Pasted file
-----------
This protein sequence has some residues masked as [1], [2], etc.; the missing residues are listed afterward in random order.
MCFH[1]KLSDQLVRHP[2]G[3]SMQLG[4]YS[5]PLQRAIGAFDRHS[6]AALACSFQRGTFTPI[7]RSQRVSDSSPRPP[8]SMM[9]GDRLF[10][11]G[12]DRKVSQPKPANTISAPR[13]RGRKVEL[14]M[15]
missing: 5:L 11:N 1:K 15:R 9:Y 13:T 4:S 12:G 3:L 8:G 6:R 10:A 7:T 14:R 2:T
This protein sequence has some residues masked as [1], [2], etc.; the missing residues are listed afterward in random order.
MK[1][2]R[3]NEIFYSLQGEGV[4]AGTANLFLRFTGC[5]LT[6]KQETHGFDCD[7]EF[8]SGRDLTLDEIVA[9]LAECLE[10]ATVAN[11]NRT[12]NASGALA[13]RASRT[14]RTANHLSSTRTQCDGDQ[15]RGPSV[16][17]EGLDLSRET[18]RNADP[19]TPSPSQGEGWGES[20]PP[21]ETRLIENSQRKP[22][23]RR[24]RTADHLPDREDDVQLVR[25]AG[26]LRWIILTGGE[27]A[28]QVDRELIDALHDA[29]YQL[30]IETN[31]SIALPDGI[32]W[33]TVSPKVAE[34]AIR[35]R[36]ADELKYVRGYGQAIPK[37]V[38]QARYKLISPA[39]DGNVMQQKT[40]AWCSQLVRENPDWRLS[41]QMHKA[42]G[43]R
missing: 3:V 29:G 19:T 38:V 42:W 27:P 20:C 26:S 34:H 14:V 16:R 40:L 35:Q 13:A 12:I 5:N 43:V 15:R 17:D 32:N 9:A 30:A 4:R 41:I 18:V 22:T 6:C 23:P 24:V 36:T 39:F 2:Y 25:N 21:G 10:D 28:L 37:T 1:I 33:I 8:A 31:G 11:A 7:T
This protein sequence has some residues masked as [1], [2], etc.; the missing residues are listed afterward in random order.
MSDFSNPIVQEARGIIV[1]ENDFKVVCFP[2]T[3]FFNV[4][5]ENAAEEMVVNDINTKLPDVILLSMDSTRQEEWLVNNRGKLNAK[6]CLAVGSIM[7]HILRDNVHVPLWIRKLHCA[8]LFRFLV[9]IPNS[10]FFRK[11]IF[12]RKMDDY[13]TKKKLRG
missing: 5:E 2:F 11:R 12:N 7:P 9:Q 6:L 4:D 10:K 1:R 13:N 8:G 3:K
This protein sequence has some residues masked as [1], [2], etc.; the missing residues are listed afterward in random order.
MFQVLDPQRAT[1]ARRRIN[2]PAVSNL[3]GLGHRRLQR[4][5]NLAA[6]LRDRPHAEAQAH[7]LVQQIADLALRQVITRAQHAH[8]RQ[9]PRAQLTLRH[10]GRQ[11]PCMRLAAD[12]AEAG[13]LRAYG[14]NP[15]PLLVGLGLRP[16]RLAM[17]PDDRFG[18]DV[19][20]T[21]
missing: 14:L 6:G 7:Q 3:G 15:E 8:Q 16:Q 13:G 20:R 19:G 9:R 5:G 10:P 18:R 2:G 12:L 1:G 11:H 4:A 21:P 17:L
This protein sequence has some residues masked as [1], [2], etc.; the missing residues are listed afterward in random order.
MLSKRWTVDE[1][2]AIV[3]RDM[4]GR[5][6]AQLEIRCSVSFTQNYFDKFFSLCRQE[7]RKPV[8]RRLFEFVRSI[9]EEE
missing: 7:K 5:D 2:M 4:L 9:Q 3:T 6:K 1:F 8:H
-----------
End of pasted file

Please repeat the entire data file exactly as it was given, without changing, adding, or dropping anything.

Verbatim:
This protein sequence has some residues masked as [1], [2], etc.; the missing residues are listed afterward in random order.
MCFH[1]KLSDQLVRHP[2]G[3]SMQLG[4]YS[5]PLQRAIGAFDRHS[6]AALACSFQRGTFTPI[7]RSQRVSDSSPRPP[8]SMM[9]GDRLF[10][11]G[12]DRKVSQPKPANTISAPR[13]RGRKVEL[14]M[15]
missing: 5:L 11:N 1:K 15:R 9:Y 13:T 4:S 12:G 3:L 8:G 6:R 10:A 7:T 14:R 2:T
This protein sequence has some residues masked as [1], [2], etc.; the missing residues are listed afterward in random order.
MK[1][2]R[3]NEIFYSLQGEGV[4]AGTANLFLRFTGC[5]LT[6]KQETHGFDCD[7]EF[8]SGRDLTLDEIVA[9]LAECLE[10]ATVAN[11]NRT[12]NASGALA[13]RASRT[14]RTANHLSSTRTQCDGDQ[15]RGPSV[16][17]EGLDLSRET[18]RNADP[19]TPSPSQGEGWGES[20]PP[21]ETRLIENSQRKP[22][23]RR[24]RTADHLPDREDDVQLVR[25]AG[26]LRWIILTGGE[27]A[28]QVDRELIDALHDA[29]YQL[30]IETN[31]SIALPDGI[32]W[33]TVSPKVAE[34]AIR[35]R[36]ADELKYVRGYGQAIPK[37]V[38]QARYKLISPA[39]DGNVMQQKT[40]AWCSQLVRENPDWRLS[41]QMHKA[42]G[43]R
missing: 3:V 29:G 19:T 38:V 42:W 27:P 20:C 26:S 34:H 14:V 16:R 40:L 35:Q 13:A 12:I 5:N 43:V 15:R 17:D 32:N 9:A 30:A 4:R 41:I 18:V 22:T 6:C 23:P 24:V 36:T 39:F 2:Y 25:N 21:G 10:D 28:L 37:T 1:I 33:I 8:A 31:G 11:A 7:T
This protein sequence has some residues masked as [1], [2], etc.; the missing residues are listed afterward in random order.
MSDFSNPIVQEARGIIV[1]ENDFKVVCFP[2]T[3]FFNV[4][5]ENAAEEMVVNDINTKLPDVILLSMDSTRQEEWLVNNRGKLNAK[6]CLAVGSIM[7]HILRDNVHVPLWIRKLHCA[8]LFRFLV[9]IPNS[10]FFRK[11]IF[12]RKMDDY[13]TKKKLRG
missing: 5:E 2:F 11:R 12:N 7:P 9:Q 6:L 4:D 10:K 1:R 13:N 8:G 3:K
This protein sequence has some residues masked as [1], [2], etc.; the missing residues are listed afterward in random order.
MFQVLDPQRAT[1]ARRRIN[2]PAVSNL[3]GLGHRRLQR[4][5]NLAA[6]LRDRPHAEAQAH[7]LVQQIADLALRQVITRAQHAH[8]RQ[9]PRAQLTLRH[10]GRQ[11]PCMRLAAD[12]AEAG[13]LRAYG[14]NP[15]PLLVGLGLRP[16]RLAM[17]PDDRFG[18]DV[19][20]T[21]
missing: 14:L 6:G 7:Q 3:G 15:E 8:Q 16:Q 13:G 20:R 19:G 9:R 5:G 10:P 18:R 2:G 12:L 1:G 11:H 4:A 21:P 17:L
This protein sequence has some residues masked as [1], [2], etc.; the missing residues are listed afterward in random order.
MLSKRWTVDE[1][2]AIV[3]RDM[4]GR[5][6]AQLEIRCSVSFTQNYFDKFFSLCRQE[7]RKPV[8]RRLFEFVRSI[9]EEE
missing: 7:K 5:D 2:M 4:L 9:Q 3:T 6:K 1:F 8:H